Research Publication Title

pH Specific Calcium Carbonate Precipitation in Gypsum-amended Litters

Major

Biology

Faculty Mentor

Christopher D. Burt (Christopher.burt@gcsu.edu)

Keywords

Broiler litter, Gypsum, Carbon Dioxide, Calcium Carbonate, pH

Abstract

Flue-gas desulfurization gypsum (FGDG) (CaSO4·2H2O) has been proposed as a litter amendment to control ammonia (NH3) volatilization due to pH buffering by calcium carbonate (CaCO3) precipitation. There is limited information on the formation of CaCO3 in broiler litter and the pH at which CaCO3 forms. Furthermore, newly developed acidified-gypsum amendments have been proposed, but there is no research indicating CaCO3 forms in acidified litter. The objective of our study was to establish a pH range in which CaCO3 forms in broiler litter. We conducted a laboratory incubation in which litter pH, CO2 emission, and CaCO3 precipitation were measured. Treatments in this study included: broiler litter (control) (BL), broiler littler + 20% FGDG (BL+FGDG), and broiler litter + 20% reagent grade gypsum (BL+GYP). In order to measure CaCO3 precipitation at different pH levels, our litter was initially treated with 8% alum (acidifying chemical). Urea and additional water were added to the litter to ensure urea hydrolysis was not limited during the incubation. We hypothesized that CaCO3 precipitation in gypsum-amended litters would decrease CO2 emissions, and CaCO3 would not form at a pH < 8. Our results indicate that the addition of FGDG and reagent-grade gypsum have a minimal effect on litter pH (p = 0.022). Calcium carbonate did not form in these gypsum-amended litters at a pH < 7.9. Our results also indicate the dissolution of different types of gypsum in broiler litter reduces CO2 emission due to reduction in microbial activity.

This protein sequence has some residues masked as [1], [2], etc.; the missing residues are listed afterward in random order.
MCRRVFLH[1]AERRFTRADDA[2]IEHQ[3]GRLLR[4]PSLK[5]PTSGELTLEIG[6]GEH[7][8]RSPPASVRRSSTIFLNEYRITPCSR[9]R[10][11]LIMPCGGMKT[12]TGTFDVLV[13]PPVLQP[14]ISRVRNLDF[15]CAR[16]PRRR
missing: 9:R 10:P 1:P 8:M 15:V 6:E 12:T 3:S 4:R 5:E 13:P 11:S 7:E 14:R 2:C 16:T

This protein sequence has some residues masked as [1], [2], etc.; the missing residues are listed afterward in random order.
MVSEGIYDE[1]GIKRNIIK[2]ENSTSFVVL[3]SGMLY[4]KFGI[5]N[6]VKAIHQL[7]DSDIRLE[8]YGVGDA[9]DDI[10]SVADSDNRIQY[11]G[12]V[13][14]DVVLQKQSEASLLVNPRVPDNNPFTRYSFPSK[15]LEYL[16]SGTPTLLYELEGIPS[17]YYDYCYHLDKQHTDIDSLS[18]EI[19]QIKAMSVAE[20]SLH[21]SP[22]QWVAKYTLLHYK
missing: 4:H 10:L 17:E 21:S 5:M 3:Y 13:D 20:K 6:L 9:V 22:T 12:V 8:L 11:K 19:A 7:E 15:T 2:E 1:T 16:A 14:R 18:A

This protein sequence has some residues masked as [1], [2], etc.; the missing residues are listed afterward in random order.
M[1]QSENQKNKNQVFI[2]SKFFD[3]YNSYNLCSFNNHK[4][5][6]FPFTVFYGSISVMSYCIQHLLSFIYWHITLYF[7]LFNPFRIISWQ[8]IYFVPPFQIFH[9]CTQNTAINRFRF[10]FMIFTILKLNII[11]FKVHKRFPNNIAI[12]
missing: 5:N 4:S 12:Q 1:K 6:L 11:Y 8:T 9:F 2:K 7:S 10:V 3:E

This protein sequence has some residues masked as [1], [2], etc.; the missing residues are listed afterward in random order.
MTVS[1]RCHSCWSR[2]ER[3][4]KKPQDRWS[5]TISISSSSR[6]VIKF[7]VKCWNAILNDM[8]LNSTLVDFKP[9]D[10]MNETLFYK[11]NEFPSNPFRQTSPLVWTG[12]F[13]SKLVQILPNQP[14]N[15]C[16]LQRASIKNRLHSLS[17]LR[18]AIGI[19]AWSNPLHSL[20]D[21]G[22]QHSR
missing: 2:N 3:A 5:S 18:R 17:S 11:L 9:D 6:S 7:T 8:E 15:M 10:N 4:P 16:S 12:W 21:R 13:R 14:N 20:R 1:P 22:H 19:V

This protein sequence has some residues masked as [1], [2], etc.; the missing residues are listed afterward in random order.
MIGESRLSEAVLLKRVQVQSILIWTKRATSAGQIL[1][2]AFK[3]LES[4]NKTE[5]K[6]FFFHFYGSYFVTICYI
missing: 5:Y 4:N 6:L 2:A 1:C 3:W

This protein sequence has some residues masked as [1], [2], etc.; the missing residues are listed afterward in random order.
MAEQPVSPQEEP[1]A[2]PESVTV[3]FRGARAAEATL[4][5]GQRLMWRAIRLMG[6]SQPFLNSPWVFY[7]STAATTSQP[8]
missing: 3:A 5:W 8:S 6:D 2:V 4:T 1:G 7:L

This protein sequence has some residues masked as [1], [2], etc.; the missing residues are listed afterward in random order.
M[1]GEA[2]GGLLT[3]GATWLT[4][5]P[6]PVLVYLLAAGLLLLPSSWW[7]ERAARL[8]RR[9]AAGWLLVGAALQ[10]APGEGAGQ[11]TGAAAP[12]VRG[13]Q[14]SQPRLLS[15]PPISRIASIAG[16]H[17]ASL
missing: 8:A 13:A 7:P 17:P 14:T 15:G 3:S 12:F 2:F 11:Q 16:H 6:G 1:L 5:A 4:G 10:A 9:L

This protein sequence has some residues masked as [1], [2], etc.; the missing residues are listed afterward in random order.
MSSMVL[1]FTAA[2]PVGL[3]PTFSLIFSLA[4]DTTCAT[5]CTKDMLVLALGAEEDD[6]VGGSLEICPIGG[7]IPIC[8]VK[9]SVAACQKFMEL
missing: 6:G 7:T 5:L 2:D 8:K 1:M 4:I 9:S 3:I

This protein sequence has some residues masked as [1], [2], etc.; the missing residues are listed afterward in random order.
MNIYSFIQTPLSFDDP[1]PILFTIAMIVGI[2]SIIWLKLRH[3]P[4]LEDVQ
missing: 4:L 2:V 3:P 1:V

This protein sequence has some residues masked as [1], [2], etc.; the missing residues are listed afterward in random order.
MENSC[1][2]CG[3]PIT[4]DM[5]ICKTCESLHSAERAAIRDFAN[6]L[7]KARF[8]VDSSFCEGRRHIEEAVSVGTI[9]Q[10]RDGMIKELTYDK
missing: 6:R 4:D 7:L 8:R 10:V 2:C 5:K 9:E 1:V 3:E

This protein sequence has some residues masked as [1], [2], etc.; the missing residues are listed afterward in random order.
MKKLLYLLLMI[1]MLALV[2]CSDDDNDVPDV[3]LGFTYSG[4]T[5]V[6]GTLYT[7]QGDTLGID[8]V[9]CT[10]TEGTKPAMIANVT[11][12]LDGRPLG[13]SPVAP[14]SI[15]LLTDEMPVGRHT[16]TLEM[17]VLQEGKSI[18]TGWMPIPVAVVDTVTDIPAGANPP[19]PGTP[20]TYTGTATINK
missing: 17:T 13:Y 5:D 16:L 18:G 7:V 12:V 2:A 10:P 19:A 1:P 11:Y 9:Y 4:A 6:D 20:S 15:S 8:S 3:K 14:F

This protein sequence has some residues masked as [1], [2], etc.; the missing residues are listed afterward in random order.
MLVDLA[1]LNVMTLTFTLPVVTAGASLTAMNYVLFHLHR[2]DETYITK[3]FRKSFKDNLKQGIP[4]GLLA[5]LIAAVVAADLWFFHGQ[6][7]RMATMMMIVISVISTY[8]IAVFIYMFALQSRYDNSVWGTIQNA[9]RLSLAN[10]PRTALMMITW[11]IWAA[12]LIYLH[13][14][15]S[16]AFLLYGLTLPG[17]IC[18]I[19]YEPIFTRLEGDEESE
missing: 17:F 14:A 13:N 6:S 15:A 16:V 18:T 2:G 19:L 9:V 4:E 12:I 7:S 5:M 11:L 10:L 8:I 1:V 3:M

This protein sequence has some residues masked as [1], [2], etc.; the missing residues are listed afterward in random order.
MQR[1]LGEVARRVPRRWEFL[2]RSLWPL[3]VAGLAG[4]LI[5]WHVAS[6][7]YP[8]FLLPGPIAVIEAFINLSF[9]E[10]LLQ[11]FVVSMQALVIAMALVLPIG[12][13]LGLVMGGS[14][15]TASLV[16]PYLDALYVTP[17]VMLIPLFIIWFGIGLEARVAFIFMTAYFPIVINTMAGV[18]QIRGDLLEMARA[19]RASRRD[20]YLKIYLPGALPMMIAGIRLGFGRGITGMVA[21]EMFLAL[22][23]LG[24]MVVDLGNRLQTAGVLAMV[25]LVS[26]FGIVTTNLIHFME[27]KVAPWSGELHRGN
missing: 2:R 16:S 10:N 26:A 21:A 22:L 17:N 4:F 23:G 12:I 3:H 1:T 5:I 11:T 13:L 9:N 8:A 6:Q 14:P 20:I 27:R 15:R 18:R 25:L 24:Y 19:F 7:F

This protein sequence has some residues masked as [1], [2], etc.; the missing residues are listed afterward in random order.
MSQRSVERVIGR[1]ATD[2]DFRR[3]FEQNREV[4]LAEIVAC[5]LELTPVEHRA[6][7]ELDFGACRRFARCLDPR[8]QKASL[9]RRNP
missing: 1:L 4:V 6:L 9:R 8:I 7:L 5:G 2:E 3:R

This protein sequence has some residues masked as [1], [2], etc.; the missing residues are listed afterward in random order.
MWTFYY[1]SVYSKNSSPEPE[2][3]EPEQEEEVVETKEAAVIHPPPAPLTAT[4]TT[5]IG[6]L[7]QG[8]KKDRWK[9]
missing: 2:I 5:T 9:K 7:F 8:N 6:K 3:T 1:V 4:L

This document is currently not available here.

Share

COinS
 

pH Specific Calcium Carbonate Precipitation in Gypsum-amended Litters

Flue-gas desulfurization gypsum (FGDG) (CaSO4·2H2O) has been proposed as a litter amendment to control ammonia (NH3) volatilization due to pH buffering by calcium carbonate (CaCO3) precipitation. There is limited information on the formation of CaCO3 in broiler litter and the pH at which CaCO3 forms. Furthermore, newly developed acidified-gypsum amendments have been proposed, but there is no research indicating CaCO3 forms in acidified litter. The objective of our study was to establish a pH range in which CaCO3 forms in broiler litter. We conducted a laboratory incubation in which litter pH, CO2 emission, and CaCO3 precipitation were measured. Treatments in this study included: broiler litter (control) (BL), broiler littler + 20% FGDG (BL+FGDG), and broiler litter + 20% reagent grade gypsum (BL+GYP). In order to measure CaCO3 precipitation at different pH levels, our litter was initially treated with 8% alum (acidifying chemical). Urea and additional water were added to the litter to ensure urea hydrolysis was not limited during the incubation. We hypothesized that CaCO3 precipitation in gypsum-amended litters would decrease CO2 emissions, and CaCO3 would not form at a pH < 8. Our results indicate that the addition of FGDG and reagent-grade gypsum have a minimal effect on litter pH (p = 0.022). Calcium carbonate did not form in these gypsum-amended litters at a pH < 7.9. Our results also indicate the dissolution of different types of gypsum in broiler litter reduces CO2 emission due to reduction in microbial activity.

blog comments powered by Disqus